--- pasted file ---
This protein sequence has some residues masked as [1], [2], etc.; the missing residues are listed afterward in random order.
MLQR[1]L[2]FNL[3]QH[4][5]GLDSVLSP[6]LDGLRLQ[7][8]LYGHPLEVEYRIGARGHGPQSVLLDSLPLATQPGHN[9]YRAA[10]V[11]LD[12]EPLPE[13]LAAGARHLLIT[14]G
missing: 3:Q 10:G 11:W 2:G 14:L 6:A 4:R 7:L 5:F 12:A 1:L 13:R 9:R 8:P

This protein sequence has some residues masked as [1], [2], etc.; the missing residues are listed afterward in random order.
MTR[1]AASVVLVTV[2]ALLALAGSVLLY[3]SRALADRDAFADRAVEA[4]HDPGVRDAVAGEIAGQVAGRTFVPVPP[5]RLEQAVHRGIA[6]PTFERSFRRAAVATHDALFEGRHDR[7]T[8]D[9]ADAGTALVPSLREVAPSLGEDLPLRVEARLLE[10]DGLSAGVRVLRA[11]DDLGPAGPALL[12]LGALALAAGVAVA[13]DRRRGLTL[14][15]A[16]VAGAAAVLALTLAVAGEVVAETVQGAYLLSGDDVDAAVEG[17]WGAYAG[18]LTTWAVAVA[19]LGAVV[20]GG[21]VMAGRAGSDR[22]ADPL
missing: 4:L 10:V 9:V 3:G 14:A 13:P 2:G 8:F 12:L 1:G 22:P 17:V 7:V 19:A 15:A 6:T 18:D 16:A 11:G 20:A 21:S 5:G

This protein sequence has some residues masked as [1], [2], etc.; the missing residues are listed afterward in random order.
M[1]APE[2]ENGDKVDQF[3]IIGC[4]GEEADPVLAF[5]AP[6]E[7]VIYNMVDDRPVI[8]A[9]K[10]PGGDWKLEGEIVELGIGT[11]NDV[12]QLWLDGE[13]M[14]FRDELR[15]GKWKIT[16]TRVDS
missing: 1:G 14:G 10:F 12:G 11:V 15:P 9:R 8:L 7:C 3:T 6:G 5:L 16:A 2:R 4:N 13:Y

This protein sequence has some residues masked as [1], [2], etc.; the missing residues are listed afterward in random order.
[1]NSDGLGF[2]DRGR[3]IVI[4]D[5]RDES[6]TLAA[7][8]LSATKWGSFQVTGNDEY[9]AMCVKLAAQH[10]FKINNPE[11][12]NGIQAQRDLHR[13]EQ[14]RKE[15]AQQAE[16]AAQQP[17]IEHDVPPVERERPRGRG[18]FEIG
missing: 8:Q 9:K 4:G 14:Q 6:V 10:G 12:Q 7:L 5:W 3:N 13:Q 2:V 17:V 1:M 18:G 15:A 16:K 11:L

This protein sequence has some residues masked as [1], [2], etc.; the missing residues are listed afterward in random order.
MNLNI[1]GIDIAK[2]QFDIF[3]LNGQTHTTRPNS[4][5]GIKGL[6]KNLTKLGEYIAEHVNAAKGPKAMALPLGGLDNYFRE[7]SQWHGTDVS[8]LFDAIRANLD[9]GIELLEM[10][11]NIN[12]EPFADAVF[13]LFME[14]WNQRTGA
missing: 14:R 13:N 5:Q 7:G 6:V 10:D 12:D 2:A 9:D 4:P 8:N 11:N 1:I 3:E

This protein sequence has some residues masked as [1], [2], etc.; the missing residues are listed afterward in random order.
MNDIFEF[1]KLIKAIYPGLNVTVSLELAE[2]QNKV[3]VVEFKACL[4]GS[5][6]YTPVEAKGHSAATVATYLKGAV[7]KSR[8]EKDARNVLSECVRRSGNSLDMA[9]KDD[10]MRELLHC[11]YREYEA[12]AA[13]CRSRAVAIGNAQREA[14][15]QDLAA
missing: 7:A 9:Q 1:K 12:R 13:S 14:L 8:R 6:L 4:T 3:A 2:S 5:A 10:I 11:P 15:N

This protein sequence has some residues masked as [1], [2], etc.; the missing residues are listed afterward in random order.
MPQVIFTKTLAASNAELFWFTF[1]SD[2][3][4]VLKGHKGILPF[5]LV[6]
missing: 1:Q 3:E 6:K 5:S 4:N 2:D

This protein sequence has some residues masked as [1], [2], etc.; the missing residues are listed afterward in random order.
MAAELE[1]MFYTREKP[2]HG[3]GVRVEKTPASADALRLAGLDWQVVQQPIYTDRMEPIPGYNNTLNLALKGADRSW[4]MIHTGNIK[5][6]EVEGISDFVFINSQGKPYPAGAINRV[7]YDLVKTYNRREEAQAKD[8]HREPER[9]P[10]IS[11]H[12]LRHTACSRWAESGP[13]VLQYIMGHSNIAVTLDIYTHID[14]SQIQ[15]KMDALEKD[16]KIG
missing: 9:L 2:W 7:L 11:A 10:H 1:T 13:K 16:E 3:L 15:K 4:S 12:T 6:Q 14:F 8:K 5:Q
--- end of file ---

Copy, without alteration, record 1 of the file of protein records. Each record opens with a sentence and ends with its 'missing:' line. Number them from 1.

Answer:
This protein sequence has some residues masked as [1], [2], etc.; the missing residues are listed afterward in random order.
MLQR[1]L[2]FNL[3]QH[4][5]GLDSVLSP[6]LDGLRLQ[7][8]LYGHPLEVEYRIGARGHGPQSVLLDSLPLATQPGHN[9]YRAA[10]V[11]LD[12]EPLPE[13]LAAGARHLLIT[14]G
missing: 3:Q 10:G 11:W 2:G 14:L 6:A 4:R 7:L 5:F 12:A 1:L 13:R 9:R 8:P